“With the first two games, we’ve played 30 different players. Blair Kinghorn has actually ended up playing a fair bit of rugby when he’s been on the bench on a few occasions,” continued Townsend. “But that’s what we set out to do. We picked two balanced teams, didn’t play as well in the first game as we could have, played better in the second game. Now we’re going to give players opportunities. Players who deserve them – or who are coming back from injury and we want to see them again.

“Georgia are a really good team. We’re obviously going to play them here as well and that will be a difficult enough match.Their age-group system is really good now, their Under-20s team has shown that, and they’re preparing for a World Cup.

“So, playing them in Tbilisi, in the national stadium, is one of the biggest challenges we’ll get. And we can’t wait to see our players get stuck in.”

Harris gets his reward

One player who did his chances of making the plane to Japan no harm on Saturday was Chris Harris. The centre’s relentless and aggressive defence was crucial to stopping France building the sort of momentum they enjoyed the week before, and he also showed up well in attack – with his excellently taken match-winning try the icing on the cake.

“It’s great just to see someone get out there and get a reward for the hard work he’s put in,” said Townsend of the 28-year-old, who was making only his third start for Scotland. “Chris is an outstanding defensive player and he’s worked really hard to improve his attacking game.

“His passing, his re-setting and his decisions have been very good. He gives a hundred per cent every time he plays. So, to see him getting the reward of a try at Murrayfield and the crowd erupting, a crucial try for us, there can be no better feeling.

The player himself, however, is not counting his chickens before they hatch. “I know what I have to do to get a ticket to Japan and that one performance may not be enough,” he said after the game.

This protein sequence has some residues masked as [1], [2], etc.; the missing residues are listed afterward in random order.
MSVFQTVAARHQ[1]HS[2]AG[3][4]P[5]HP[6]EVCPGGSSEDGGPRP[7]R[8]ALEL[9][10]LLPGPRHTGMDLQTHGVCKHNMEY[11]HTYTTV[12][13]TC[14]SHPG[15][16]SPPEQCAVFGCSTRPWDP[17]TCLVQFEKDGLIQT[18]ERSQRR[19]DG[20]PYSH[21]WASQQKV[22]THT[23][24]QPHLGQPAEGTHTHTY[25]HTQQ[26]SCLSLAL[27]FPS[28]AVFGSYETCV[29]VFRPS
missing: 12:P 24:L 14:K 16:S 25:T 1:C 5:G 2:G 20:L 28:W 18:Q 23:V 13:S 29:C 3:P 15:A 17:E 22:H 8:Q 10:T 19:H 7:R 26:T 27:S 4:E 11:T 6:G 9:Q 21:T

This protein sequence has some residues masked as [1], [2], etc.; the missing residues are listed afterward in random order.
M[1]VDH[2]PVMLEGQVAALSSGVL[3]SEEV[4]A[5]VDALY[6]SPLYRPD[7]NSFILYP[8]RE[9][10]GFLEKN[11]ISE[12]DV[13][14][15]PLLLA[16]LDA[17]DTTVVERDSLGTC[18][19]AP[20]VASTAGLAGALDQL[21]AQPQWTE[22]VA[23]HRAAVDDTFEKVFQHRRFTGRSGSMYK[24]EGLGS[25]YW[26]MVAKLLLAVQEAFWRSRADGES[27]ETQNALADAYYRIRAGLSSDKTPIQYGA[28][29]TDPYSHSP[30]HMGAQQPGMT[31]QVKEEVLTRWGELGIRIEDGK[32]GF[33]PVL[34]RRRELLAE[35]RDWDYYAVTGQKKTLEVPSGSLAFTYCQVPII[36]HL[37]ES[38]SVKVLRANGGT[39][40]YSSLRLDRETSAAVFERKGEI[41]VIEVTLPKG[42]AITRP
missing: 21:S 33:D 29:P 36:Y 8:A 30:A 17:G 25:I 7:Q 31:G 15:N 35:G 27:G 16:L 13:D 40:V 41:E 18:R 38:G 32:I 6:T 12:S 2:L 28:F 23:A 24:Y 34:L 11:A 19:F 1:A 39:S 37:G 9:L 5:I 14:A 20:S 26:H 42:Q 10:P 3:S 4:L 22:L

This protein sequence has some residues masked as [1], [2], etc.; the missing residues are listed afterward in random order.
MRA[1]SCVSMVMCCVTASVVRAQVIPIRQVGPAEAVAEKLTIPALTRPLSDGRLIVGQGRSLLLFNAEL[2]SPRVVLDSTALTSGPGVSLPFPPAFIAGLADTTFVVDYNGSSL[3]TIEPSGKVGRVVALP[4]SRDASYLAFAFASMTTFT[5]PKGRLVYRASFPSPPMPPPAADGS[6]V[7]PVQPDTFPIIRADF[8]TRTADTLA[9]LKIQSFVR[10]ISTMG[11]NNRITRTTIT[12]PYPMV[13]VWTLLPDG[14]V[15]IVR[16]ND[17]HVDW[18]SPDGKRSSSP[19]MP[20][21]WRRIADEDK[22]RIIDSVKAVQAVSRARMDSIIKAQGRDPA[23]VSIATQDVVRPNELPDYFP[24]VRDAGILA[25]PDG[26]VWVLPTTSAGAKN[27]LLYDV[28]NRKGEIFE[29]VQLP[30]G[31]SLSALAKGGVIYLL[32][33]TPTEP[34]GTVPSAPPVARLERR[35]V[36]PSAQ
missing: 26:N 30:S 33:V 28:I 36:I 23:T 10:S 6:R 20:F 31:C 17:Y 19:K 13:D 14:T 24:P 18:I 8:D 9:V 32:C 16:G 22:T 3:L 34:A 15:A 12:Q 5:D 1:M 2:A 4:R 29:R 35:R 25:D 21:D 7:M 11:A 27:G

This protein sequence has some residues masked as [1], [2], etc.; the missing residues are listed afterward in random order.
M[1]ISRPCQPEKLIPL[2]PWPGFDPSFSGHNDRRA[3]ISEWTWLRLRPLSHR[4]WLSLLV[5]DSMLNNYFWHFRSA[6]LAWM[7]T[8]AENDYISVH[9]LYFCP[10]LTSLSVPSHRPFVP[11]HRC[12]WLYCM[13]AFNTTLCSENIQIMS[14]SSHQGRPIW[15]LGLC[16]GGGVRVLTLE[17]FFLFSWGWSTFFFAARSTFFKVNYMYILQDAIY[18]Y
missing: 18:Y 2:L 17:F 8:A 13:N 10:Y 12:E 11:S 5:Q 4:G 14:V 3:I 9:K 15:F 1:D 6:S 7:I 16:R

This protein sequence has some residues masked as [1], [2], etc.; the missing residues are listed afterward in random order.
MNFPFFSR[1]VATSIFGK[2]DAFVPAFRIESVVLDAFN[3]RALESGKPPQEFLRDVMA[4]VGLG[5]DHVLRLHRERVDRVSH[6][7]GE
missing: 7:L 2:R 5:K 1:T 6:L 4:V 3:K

“It would mean everything to get on that plane. This has been my goal and my dream. If I don’t make it, I will be absolutely gutted and that’s what’s been driving me. You can’t look beyond the game you are playing. I just have to keep my head down.

“The coaches are giving nothing away. I’m not aware if the final squad has been selected or, indeed, the positions they are unsure of. They are not going to tell us that because they want to ensure there’s that added edge to our play. Everyone is still fighting.

“There is pressure and you have to deal with it in your own way, not everyone can go to the World Cup,” Harris added. “I feel like I’ve put myself in a good position. I have been training well and working hard.”

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About David Barnes 3908 Articles
David has worked as a freelance rugby journalist since 2004 covering every level of the game in Scotland for publications including he Herald/Sunday Herald, The Sunday Times, The Telegraph, The Scotsman/Scotland on Sunday/Evening News, The Daily Record, The Daily Mail/Mail on Sunday and The Sun.

1 Comment

  1. Harris’ attack seems to be improving faster than Jones’ defence – be interesting to see whether Jones gets another go in Tbilisi. At 12, Pete Horne showed real determination after the early mistake, and made a great carry for Maitland’s try. I’d still back him to make the final 31 over Hutchinson at this stage.

    Thomson looks like a hard working and intelligent defender – really hope the head knock is not serious and we get to see more of him in a Scotland shirt.